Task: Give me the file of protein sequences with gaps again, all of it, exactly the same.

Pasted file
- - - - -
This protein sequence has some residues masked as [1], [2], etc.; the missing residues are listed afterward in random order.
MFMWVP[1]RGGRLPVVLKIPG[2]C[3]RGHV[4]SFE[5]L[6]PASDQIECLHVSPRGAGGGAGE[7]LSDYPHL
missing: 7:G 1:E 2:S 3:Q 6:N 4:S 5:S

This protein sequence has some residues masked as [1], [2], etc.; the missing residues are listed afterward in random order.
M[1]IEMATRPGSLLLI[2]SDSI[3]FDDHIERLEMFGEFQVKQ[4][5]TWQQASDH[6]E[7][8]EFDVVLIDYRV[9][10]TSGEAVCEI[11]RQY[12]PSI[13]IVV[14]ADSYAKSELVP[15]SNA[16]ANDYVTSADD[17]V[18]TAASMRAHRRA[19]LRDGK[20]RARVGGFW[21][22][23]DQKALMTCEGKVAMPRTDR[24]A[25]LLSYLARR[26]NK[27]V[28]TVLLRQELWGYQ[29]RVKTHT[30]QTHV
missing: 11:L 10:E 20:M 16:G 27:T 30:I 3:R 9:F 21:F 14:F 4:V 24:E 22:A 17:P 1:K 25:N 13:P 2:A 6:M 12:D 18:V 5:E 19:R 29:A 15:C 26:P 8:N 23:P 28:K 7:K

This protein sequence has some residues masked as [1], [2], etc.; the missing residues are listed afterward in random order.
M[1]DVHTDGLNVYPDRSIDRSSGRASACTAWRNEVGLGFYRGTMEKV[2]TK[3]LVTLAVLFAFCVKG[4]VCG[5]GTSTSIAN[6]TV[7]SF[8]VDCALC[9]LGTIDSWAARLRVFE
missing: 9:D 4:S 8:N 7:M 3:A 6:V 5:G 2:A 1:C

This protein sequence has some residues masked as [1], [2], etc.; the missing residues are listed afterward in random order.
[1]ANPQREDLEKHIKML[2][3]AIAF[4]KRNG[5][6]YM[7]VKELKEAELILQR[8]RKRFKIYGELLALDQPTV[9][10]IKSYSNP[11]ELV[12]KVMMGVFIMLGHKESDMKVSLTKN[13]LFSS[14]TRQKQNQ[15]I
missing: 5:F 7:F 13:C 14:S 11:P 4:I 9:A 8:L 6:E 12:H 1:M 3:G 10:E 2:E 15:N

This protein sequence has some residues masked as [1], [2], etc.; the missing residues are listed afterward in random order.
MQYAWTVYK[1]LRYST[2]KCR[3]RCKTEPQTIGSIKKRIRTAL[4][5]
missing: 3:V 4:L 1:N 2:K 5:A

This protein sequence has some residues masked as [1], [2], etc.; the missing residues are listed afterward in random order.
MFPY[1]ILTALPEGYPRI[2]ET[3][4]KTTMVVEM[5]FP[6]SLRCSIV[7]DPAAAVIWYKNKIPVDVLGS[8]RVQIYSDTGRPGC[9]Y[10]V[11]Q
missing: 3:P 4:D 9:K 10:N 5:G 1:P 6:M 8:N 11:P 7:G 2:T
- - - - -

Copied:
This protein sequence has some residues masked as [1], [2], etc.; the missing residues are listed afterward in random order.
MFMWVP[1]RGGRLPVVLKIPG[2]C[3]RGHV[4]SFE[5]L[6]PASDQIECLHVSPRGAGGGAGE[7]LSDYPHL
missing: 7:G 1:E 2:S 3:Q 6:N 4:S 5:S

This protein sequence has some residues masked as [1], [2], etc.; the missing residues are listed afterward in random order.
M[1]IEMATRPGSLLLI[2]SDSI[3]FDDHIERLEMFGEFQVKQ[4][5]TWQQASDH[6]E[7][8]EFDVVLIDYRV[9][10]TSGEAVCEI[11]RQY[12]PSI[13]IVV[14]ADSYAKSELVP[15]SNA[16]ANDYVTSADD[17]V[18]TAASMRAHRRA[19]LRDGK[20]RARVGGFW[21][22][23]DQKALMTCEGKVAMPRTDR[24]A[25]LLSYLARR[26]NK[27]V[28]TVLLRQELWGYQ[29]RVKTHT[30]QTHV
missing: 11:L 10:E 20:M 16:G 27:T 30:I 3:R 9:F 21:F 14:F 4:V 24:E 22:A 17:P 1:K 25:N 13:P 2:A 6:M 12:D 18:V 5:E 19:R 29:A 15:C 26:P 8:N 23:P 28:K 7:K

This protein sequence has some residues masked as [1], [2], etc.; the missing residues are listed afterward in random order.
M[1]DVHTDGLNVYPDRSIDRSSGRASACTAWRNEVGLGFYRGTMEKV[2]TK[3]LVTLAVLFAFCVKG[4]VCG[5]GTSTSIAN[6]TV[7]SF[8]VDCALC[9]LGTIDSWAARLRVFE
missing: 9:D 4:S 8:N 7:M 3:A 6:V 5:G 2:A 1:C

This protein sequence has some residues masked as [1], [2], etc.; the missing residues are listed afterward in random order.
[1]ANPQREDLEKHIKML[2][3]AIAF[4]KRNG[5][6]YM[7]VKELKEAELILQR[8]RKRFKIYGELLALDQPTV[9][10]IKSYSNP[11]ELV[12]KVMMGVFIMLGHKESDMKVSLTKN[13]LFSS[14]TRQKQNQ[15]I
missing: 5:F 7:F 13:C 14:S 11:P 4:I 9:A 8:L 6:E 12:H 1:M 3:G 10:E 2:E 15:N

This protein sequence has some residues masked as [1], [2], etc.; the missing residues are listed afterward in random order.
MQYAWTVYK[1]LRYST[2]KCR[3]RCKTEPQTIGSIKKRIRTAL[4][5]
missing: 3:V 4:L 1:N 2:K 5:A

This protein sequence has some residues masked as [1], [2], etc.; the missing residues are listed afterward in random order.
MFPY[1]ILTALPEGYPRI[2]ET[3][4]KTTMVVEM[5]FP[6]SLRCSIV[7]DPAAAVIWYKNKIPVDVLGS[8]RVQIYSDTGRPGC[9]Y[10]V[11]Q
missing: 3:P 4:D 9:K 10:N 5:G 1:P 6:M 8:N 11:P 7:G 2:T